Cook This: 20 Minute Dinner – Prosciutto Wrapped Halibut, Quinoa, and Garlic Spinach
This halibut main is one of our old staple dishes that I haven’t made in forever. For some reason I thought of it this week so thought I would go ahead and re-share it with you all (with edits of course.) A perfectly balanced meal (although now I would serve double the fish for more protein, less quinoa, more spinach, and probably another veggie on the side. 🙂
In addition to the fact that this meal is legit delicious, it cooks up in a jiffy. The trick is cooking the main dish at the same time as the sides (and possible your snacks for tomorrow—see tip below.) Even those of us who love to cook can use some quick and easy prep meals.
This is an adapted recipe from a fabulous cookbook my sister gave me a zillion years ago called Fast Fish.
PS wow, my photography skills have improved, uh, a bit over the last 8 years!
- 1-1.5 lbs halibut
- Jar of olive tapenade- I’ve tried this recipe with both green and black tapenade. I liked the black better.
- 1 package of Italian prosciutto
1. Preheat oven to 350 degrees.
2. Cut halibut into 3 x 3 inch squares (or as close as you can get to this.) When our kid was little, we used smaller pieces so he could just pick them up and take bites.
3. Place a piece of prosciutto on a cutting board, put the fish about 1 inch from the end, and then put 1 TBSP of the tapenade on top of the fish and wrap the meat around the top of the fish, tucking in any extra. Repeat with new pieces until fish is all wrapped up.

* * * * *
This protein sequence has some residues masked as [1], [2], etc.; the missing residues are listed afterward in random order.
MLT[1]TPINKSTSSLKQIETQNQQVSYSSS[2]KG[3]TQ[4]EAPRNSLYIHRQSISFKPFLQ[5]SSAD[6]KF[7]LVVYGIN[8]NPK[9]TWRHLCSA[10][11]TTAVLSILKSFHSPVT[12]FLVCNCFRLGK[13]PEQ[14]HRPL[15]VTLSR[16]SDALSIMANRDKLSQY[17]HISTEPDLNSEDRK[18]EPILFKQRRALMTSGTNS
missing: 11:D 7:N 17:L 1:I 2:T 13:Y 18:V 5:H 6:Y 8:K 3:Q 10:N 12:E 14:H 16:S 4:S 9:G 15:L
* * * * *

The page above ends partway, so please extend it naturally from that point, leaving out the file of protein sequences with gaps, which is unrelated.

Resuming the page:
4. Place the wrapped pieces of fish in a baking dish and place dish in a preheated oven while you prep the rest of the meal. Cook until fish is to your liking- we like it on the rare side, but of course, that is an individual preference. For 3×3 it typically takes about 20 minutes. I also like to broil for the last 5 minutes to crisp up the ham. Crispy ham is sooooo delish.
Quinoa is a grain that is a little bit higher in protein than many other grains. I love the texture, and also the fact that it is a whole grain but cooks in 15 minutes as opposed to 45 minutes for brown rice. It is common in Peruvian cuisine and can be used in any way that rice is used. It has a bit of a nutty texture.
- 1 cup quinoa
- 2 cups water
- Rinse quinoa under the faucet in a sieve or strainer.
- Put water and quinoa in a medium sized saucepan.
- Bring to a boil.
- Turn to simmer and cook until water is absorbed — about 15 minutes. Toss lightly with a fork. The grain should be fluffy and the little ‘tail’ should show on the grains.
We love fresh spinach but also always have several bags of frozen spinach for those times that we need to get dinner on the table quickly. We prefer fresh spinach but when our son was little he significantly preferred frozen. Experiment.
- 1 large box or 2 lbs of loose spinach leaves. Baby spinach is particularly yummy.
- 3-4 small or 2 large cloves of minced or pressed garlic.
- 2 TBSP olive oil (or ghee or coconut oil if you prefer to avoid olive oil.)
- Preheat oil in pan over medium heat. Do not allow it to get so hot it smokes.
- Add garlic and stir until it is bubbling and juuuuust begins to get a little golden. If you cook it too much it will taste bitter.
- Add the bag of spinach, stir, cover, cook until hot, about 5-7 minutes depending upon your stove.
(For Later!) Tip:
If you have extra prosciutto, tear into small strips and wrap around pitted dates. Maybe even put an almond in the middle for a tiny bit of crunch. Put them in the oven on a baking sheet until ham is crispy. I place a few of these on the plate as well but we also send them with our son to school for his snack.
The actual halibut leftovers work well heated up in the toaster oven as long as you don’t overcook the fish in the first place. I haven’t tried warming them in the microwave but my instinct is that this might not be ideal. I’ll try it when we make this dish soooon and report back.
Yours In Health,